Their latest film — despite stellar reviews and landing on many a year-end list — pulled just two nominations, for cinematography and sound mixing. (The music — including the widely-lauded “Please Mr. Kennedy” — wasn’t nominated for anything.) That ranks among the biggest snubs of the year, but as a fervent Coen fan, this makes me perversely happy. We’ve reached a point where they are so widely recognized as great filmmakers that it’s assumed any decent work by them warrants Academy consideration. Had “Barton Fink” come out last year, we’d be sitting here complaining about John Goodman’s omission. Anyway, it’s a shame they were snubbed, but it’s also wonderful they are back and at the height of their powers once again.

Two-Time Academy Award Nominee Jonah Hill

He is almost assuredly not going to win, but Jonah Hill now has more Oscar nominations (for acting) than Myrna Loy, Orson Welles, Lauren Bacall, Bill Murray, Buster Keaton, Tony Curtis, Catherine Deneuve, Liam Neeson and Robert Shaw. He has as many Oscar nominations as Cary Grant, Gena Rowlands, Richard Harris, Judy Garland, Ralph Fiennes, Christopher Plummer, Peter Sellers and Ian McKellen. Jonah Hill. This guy. We’re all wasting our lives.

Alexander Payne, Quiet Behemoth, Will Again Go Home Empty-Handed

Alexander Payne earned his seventh Oscar nomination for directing “Nebraska.” (It is also nominated for Best Picture and Best Original Screenplay, but unlike his other films, Payne isn’t included.) Payne has now directed six feature films. He has received at least one Oscar nomination for four of them, winning twice for the screenplays he co-wrote (“Sideways” and “The Descendants”) while not winning the Best Director or Picture trophies. (He wasn’t recognized for “About Schmidt,” but both of his stars were nominated.)

Payne is the kind of director who seems to pull career-best performances out of his stars (similar to Russell, who has found or highlighted sparks of genius in Mark Wahlberg, Amy Adams, Melissa Leo and Bradley Cooper). He is also the kind of director who makes low-key, easily overshadowed films, the kinds of movies people see and respect and like and appreciate, but the kinds of movies they forget when there are louder Statement Movies to appreciate. Payne is likely not going to win a category that appears to be between Russell and McQueen, with Cuaron as the wild card. But he is almost definitely going to be in that category again.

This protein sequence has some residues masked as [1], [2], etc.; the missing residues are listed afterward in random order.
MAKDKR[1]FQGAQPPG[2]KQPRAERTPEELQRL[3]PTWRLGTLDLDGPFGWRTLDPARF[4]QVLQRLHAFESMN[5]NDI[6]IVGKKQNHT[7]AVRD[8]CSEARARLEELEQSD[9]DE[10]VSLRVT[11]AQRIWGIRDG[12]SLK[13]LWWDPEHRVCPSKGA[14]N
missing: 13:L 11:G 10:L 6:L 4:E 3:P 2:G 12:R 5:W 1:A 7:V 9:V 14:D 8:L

Amy Adams Is Your New Meryl Streep

Obviously Adams is not on par with Streep the actor quite yet. But Adams has also broken through to earn her first Best Actress nomination, following years in the supporting category. This nod gives her four Oscar nominations in the last six years and five nominations overall. Meryl Streep, who earned five Oscar nominations (winning twice) in the six years spanning 1978 and 1983, has long been the paragon of Academy Award-worthy consistency. Adams is up against Streep in a fairly wide-open category that could, theoretically, be Adams’s for the taking.

The other four nominees — Cate Blanchett, Sandra Bullock, Judi Dench and Streep — all have Oscars (Streep has three of them). Adams, the best part of Russell’s “American Hustle,” has shown a remarkable willingness to play against her All-American persona. (In another life, she and her “Hustle” co-star Bradley Cooper would be slumming it in a series of tepid romantic comedies; for whatever reason, we have two stars who would have thrived in that genre a decade or two ago, and they are opting instead for challenging-yet-mainstream work when they’re not busy with their franchises.)

Adams’s nominations have also come from remarkably dissimilar roles, ranging from “Doubt” to “The Fighter” to “The Master” and, now, “Hustle.” (Her breakout role in 2005’s “Junebug” was also quite different, but the Amy Adams who made that movie was not the Budding Movie Star that opted to follow “The Master” with “American Hustle.”) (Yes, she picked up a paycheck between those films to waste some time in “Man of Steel,” a shapeless blockbuster that completely wasted her time and talent.) Again: She hasn’t been making “Sophie’s Choice” or anything, if such a movie could even get produced in this era’s system. But Adams, perhaps more than fellow Oscar darlings Blanchett and Kate Winslet, seems like she could be a strong successor to Streep’s Academy throne.